Violence holds victims,
families, friends, and neighborhoods hostage. It rips
communities apart or prevents them from coming together.
Violence takes many forms. Assaults, rapes, robberies, and
homicides are directly violent, but crimes like burglary are
often cloaked in violence and cause sometimes-paralyzing fear.
Violence is not just
about attacks by strangers. In about half the rapes in this
country, the rapist knew the victim. In more than half the
murders, the murderer and victim knew each other. Assaults are
more likely between people who know each other than between
strangers. Domestic violence wrenches apart millions of
families each year. Child abuse, overwhelmingly involving
someone close to the child, hurts more than a million children
a year. Only robberies more commonly involve strangers than
Weapons are part of the
problem. They make violence more deadly and less personal.
Nine out of ten murders involve a weapon; eight of ten involve
a firearm. Most robberies involve the use of a weapon, most
frequently a gun. One in five children has reported taking a
weapon of some kind to school, most often for self-protection
against others whom they believe have weapons.
But weapons are only part
of the story. Attitudes, emotions, and reactions are just as
important. Without working on all aspects of the issue, you
can make only limited progress.
Why go beyond protecting
yourself and your family? Because violence penetrates schools,
workplaces, and public spaces. It sucks the life out of
Even if you’re safe from
harm, violence still robs you. The costs of violence are
enormous. The annual cost of caring for gunshot victims is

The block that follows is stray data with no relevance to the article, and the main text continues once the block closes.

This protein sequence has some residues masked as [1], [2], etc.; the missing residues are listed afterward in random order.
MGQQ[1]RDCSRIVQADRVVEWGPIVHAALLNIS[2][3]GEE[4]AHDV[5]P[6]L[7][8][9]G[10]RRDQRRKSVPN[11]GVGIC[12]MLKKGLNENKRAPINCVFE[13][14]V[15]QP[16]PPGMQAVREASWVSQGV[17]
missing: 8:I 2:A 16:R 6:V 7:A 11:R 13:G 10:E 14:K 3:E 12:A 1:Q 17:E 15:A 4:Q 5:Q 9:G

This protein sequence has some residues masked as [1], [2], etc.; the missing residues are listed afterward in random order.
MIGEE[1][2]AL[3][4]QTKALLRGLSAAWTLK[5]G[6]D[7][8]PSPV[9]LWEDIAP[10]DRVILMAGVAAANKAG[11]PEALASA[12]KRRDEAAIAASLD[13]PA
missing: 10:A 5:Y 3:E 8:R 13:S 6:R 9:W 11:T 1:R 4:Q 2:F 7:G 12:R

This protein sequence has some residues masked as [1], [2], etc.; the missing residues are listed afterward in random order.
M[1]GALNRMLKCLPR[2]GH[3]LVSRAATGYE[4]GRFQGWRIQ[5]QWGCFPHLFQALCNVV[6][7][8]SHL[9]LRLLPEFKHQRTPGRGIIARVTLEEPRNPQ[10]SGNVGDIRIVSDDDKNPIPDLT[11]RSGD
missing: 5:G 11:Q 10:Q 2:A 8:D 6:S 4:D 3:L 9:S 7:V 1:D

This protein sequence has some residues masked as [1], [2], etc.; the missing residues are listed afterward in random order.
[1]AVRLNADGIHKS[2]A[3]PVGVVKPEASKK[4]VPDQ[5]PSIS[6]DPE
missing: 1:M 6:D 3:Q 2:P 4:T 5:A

more than $14 billion. The costs of private security measures,
including those against violence, is estimated at $65 billion
a year. Violent crime is responsible for much of the $90
billion a year it costs to run our criminal justice system.
Can we stop violence?
Yes. Strictly enforced policies against weapons in schools
have helped restore a sense of calm in many classrooms.
Conflict management courses have taught elementary school
children to fight less and negotiate more. Concerted community
efforts have reduced or prevented gangs and the violence they
bring. But these things only happened because someone did
What you can
Work with your family, in your neighborhood,
and in your community. Pick a place to start where you are
Recognize that violence
has many causes. Some are immediate—a specific argument, easy
availability of a weapon, a situation in which an aggressor
thinks violence will bring quick rewards, an anger that sees
no other outlet. Some are less direct for example, a community
tolerance of high violence levels, reinforced by news and
entertainment media. Some are individual inability to see
another way to settle disagreements, for instance. Some
involve situations such as peer pressure that measures or
boosts self-esteem through violence.
No one needs
to confront all these aspects of violence at once. The point
is, there’s something everyone can do.
Building a safer neighborhood
We and our
families cannot be safe if our neighborhoods are riddled with
violence. Research shows that there’s less crime where
communities are working together. Help your neighborhood
become or stay healthy.
Get to know your
neighbors. You can’t do it alone.
Start, join, or
reactivate a Neighborhood Watch or Block Watch. Include
discussions of ways neighbors can watch out for situations
that might involve children in or threaten them with violence.